The original of the above figure is available at http://xkcd.com/1007/
The Canadian Institute of Mining (CIM) has just sent me the preliminary program for the May 6 to 9 conference in Edmonton. Here are the papers on sustainable mining: (more…)
Here is an abstract from the CIM conference in May 2011. Beware that this is a baffling abstract—hardly clear what the point is, but somehow I get the impression there is a new idea there. If only the authors were forced to prepare papers instead of being let off the hook with some pusillanimous abstract. This abstract proves the stupidity of lazy organizations and presenters in wasting their time and ours with half-baked abstracts. The CIM and hence the Canadian mining industry should be ashamed of itself in cutting trees to prepare paper volumes with such trivial stuff. (more…)
Last night I strode through the rain to the Hyatt Hotel where the BC branch of the Canadian Institute of Mining (CIM) held their annual students dinner and talk. The foyer was crowded with students drinking and laughing with old folk in the mining industry—the sound bouncing off the plaster and paint of the walls was so terrible that I fled to a quiet bar nearby. (more…)
Two dumb headlines from the weekend. Both about mining. Both illustrate how respectable mining and political groups twist the truth to their advantage, and whitewash their acts with misleading verbiage. In this case I propose the biggest sinner is the Canadian Institute of Mining, Metallurgy and Petroleum. In this instance they manage to be more dishonest than even the Alaskans fighting to stop the Pebble Mine, and that is saying a lot. Let me explain.
From the CIM Magazine come the headline: Mining’s Sustainable Future: innovative technologies, environmental stewardship, social responsibility.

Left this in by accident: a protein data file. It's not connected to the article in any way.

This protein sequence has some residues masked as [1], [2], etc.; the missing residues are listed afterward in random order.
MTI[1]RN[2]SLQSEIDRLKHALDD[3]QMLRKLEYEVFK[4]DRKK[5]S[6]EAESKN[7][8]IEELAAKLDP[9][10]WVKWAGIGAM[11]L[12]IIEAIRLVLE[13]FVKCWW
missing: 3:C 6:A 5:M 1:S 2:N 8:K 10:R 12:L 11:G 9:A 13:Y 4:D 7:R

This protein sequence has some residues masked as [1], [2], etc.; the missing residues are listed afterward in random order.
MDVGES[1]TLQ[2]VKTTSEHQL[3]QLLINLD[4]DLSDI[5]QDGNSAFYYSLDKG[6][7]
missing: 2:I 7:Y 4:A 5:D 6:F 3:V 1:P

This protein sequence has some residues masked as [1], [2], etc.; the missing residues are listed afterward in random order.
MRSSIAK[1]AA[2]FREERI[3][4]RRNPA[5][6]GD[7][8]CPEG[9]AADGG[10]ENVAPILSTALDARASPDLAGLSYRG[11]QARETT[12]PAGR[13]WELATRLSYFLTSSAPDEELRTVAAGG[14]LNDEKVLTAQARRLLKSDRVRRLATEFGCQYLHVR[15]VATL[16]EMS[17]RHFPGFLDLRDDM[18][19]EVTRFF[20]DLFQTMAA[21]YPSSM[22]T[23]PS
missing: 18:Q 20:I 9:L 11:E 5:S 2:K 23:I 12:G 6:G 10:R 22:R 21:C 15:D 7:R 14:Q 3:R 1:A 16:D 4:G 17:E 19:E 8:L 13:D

Keep in mind that a few weeks ago a British court decide that sustainable in the context of mining is so ambiguous as to be meaningless. Pity the poor CIM for this ill-timed headline. This issue of the CIM Magazine truly reinforces the silliness of the term sustainable in the context of mining. I recommend the August issue of the CIM magazine if you want to see how a single word can be stretched and contorted out of all reality in the interests of whitewashing a concept. Just two examples of irrelevant use of the word sustainable in the magazine:
For an example of what a good conference powerpoint presentation should be, take a look at Cameco Corporation: Northern Saskatchewan Strategy Mining Division. This is from the CIM Edmonton conference just ended.
I must thank the company for making this presentation available for public dissemination so fast. And congratulate them not only on a fine presentation but on a commitment to fine work.
The presentation tells it so well, that the absence of a live presenter is no impediment to understanding and benefiting from the time spent browsing through the presentation. Go take a look and support and invest in their efforts.
Posted in About the news, Uranium, tagged ALARA, Cameco, Cigar Lake, CIM, D Neuburger, Key Lake, McArthur, milling, mining, Rabbit Lake, Saskatchewan, Tailings, Uranium on May 6, 2008 | Leave a Comment »